Five new cultural learning trials with the EEF and RSA
The Education Endowment Foundation (EEF) and the Royal Society of Arts (RSA) are looking for schools to take part in trials of five different cultural learning approaches. They need 400 primary schools and are particularly interested in hearing from schools in areas where deprivation is high and arts participation is low.
The programmes – which include whole-class music, drama sessions and illustration – will be evaluated through randomised controlled trials that will test their impact on academic attainment, as well as on skills and behaviours like resilience, self-confidence and creativity. The aim of the trials is to get more information about how the arts can help pupils make progress, in order to help schools make the best use of their funding.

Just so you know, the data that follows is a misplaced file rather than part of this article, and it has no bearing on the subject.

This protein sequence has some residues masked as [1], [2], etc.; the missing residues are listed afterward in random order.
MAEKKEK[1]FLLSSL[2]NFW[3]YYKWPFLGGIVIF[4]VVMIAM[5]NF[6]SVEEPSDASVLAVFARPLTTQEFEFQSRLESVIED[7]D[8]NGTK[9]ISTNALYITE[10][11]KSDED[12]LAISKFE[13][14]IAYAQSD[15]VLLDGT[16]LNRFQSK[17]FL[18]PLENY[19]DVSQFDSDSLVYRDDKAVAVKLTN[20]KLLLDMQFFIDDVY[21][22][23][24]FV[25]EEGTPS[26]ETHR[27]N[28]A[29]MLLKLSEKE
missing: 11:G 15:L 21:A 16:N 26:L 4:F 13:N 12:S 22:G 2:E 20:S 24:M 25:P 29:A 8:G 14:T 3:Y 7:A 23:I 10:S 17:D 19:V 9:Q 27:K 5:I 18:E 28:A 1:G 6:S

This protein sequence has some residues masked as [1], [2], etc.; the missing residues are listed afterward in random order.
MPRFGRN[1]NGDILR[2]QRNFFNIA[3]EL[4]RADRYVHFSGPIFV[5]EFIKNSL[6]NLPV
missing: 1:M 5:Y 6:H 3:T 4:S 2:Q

To find out more and to register your school’s interest, please visit the individual project pages on the EEF’s website:
- The Power of Pictures, an intervention where teachers and their pupils work with author-illustrators to learn how to use picture books to boost reading and writing skills.
- The Craft of Writing, which will find out if developing teachers’ skills as writers can help improve Year 5 (eight and nine year olds) pupils’ writing confidence and their motivation to write.
- Speech Bubbles, a programme where teaching assistants work with theatre practitioners to deliver weekly drama sessions to five-to-seven year olds who lack confidence in communicating, have difficulty communicating or have poor attention and listening skills.
- Young Journalist Academy, a programme that sees journalists work alongside pupils to help them write and publish newspaper articles, as well as to put together radio and TV packages.
- First Thing Music, a structured music education programme based on the Kodály approach where students learn the basics of music through daily singing and musical games.
Schools can express interest in taking part by clicking through to the individual project pages and registering their interest.
The trials form part of the RSA’s Learning About Culture programme.